What you missed in the newsletter: See a few thousand years into the future
Plus your usual helping of eye candy and the week's top stories
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Hi, art lovers!
How are you liking In the Making and Exhibitionists and This Ink Runs Deep? (To send hot takes, click here.) Fall premiere season might finally be behind us, folks! For the first time in weeks, I don't have a fresh CBC Arts series to plug — so settle in, press pause on all those shows I've been asking you to stream and click through some of the stuff I've been reading this week.
Absolutely everyone seems to be running an interview with Elton John this week. The Guardian had him answer a bunch of questions from other famouses — stars ranging from Bob Dylan to Billie Eilish — and the mind boggles at that kind of access to A-listers. The story's basically a champion feat of celebrity name-dropping, one almost on par with any page out of John's new memoir.
Curiously, absolutely no one asked him why the world (or at least my local HomeSense) is suddenly riddled with terrazzo tchotchkes. (This is the answer, btw.) I might have to update this list of incredible artist residencies now that Stephen King's turned his house into a writers' retreat, though nothing written there could ever be more blood-chilling than this news: Clueless is getting a "dramatic" TV reboot. (Cher is a missing person...who wears flats. As if!)
Also re: Clueless, history has clearly taught us nothing, so here's a stop-motion short about just that. Take a gonzo look at the next few thousand years of human evolution. Watch Kirsten Lepore's Natural History Museum.
And because we promised you eye candy
Forget fall — I am very into this wintry colour palette. The artist is Sarah Cannon. (Find more of her work at Toronto's Samara Contemporary starting Oct. 26. She's included in their upcoming group show Present Being.)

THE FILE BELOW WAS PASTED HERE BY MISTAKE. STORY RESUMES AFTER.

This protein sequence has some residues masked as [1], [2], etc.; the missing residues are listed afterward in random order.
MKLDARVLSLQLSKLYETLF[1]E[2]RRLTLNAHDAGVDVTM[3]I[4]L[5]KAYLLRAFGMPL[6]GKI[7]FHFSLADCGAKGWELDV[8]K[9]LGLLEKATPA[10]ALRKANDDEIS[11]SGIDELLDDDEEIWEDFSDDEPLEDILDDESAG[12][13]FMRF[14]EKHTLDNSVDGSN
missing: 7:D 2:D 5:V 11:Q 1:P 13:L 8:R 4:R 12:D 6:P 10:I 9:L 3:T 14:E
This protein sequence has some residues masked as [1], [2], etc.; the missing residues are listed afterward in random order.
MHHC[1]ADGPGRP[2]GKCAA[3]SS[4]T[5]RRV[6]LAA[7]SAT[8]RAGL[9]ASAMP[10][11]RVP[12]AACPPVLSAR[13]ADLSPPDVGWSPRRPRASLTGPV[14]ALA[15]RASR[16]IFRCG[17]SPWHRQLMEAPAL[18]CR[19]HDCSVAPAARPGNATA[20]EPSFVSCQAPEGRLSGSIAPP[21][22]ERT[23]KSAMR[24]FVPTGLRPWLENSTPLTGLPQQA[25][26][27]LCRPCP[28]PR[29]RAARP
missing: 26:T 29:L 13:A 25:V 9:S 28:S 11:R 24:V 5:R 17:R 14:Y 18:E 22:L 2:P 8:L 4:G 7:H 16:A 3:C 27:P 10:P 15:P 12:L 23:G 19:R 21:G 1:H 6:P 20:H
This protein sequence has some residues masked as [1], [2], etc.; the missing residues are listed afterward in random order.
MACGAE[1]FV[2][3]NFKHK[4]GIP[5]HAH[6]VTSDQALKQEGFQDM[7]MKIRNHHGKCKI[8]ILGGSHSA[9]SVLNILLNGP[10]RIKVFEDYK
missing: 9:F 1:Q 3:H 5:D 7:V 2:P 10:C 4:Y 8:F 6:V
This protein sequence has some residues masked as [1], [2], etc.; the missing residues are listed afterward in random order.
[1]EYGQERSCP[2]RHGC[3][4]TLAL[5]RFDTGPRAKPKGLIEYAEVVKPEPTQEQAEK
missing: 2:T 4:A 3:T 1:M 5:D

Too wintry? (Image from Mark Mahaney's new photo book Polar Night.)
So...when was the last time you cleaned your fridge? Kathleen Ryan's bedazzled sculptures of rotten fruit got just about everyone in the office talking this week. But pics of her work don't always capture their surprising scale. Just look!
So...when was the last time you borrowed an industrial sander and turned it into an xxxtreme paintbrush? Yeah, me neither. But it sounds like something Thomas Trum might do.
You've got to see this
What's in a No Name? - Have you been seeing a bunch of No Name ads recently? The first time I saw one, I immediately remembered this 2017 video by Toronto artist Tobias Williams. (It's pretty much his version of a No Name spot. The thing even drove around Toronto on an ad truck!) But he's not the only artist who's referenced the blandest of brands, and as you'll see, a yellow package means wildly different things to different people. Read how it became an unlikely Canadian icon — and a muse to many.
Before Jeremy Dutcher, there was Maggie Paul - In 2018, Dutcher won the Polaris Music Prize for Wolastoqiyik Lintuwakonawa, an album sung entirely in his ancestral Indigenous language — and it never would have happened without Maggie Paul. For more than 40 years, Maggie's been preserving the music of their people. In this clip from In the Making, the two meet up in New Brunswick.
New columnist! - Author Alicia Elliott is writing a new books column for CBC Arts (it's called Shelfies), and it launched this week with an essay on the rise of Indigenous horror in CanLit and film. (Think Blood Quantum, Moon of the Crusted Snow, Empire of Wild.) Watch for it every month.
Follow this artist
Anna May Henry (@annamayday) - When we shared Anna's work on Instagram, it immediately exploded, and while she tells us not to expect any more No Name-referencing stuff in the future, she says it's been a powerful way to make art about food scarcity and the shame of growing up poor. (She does ceramics, too. Give her a follow and see.)
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Until next week!
XOXO, CBC Arts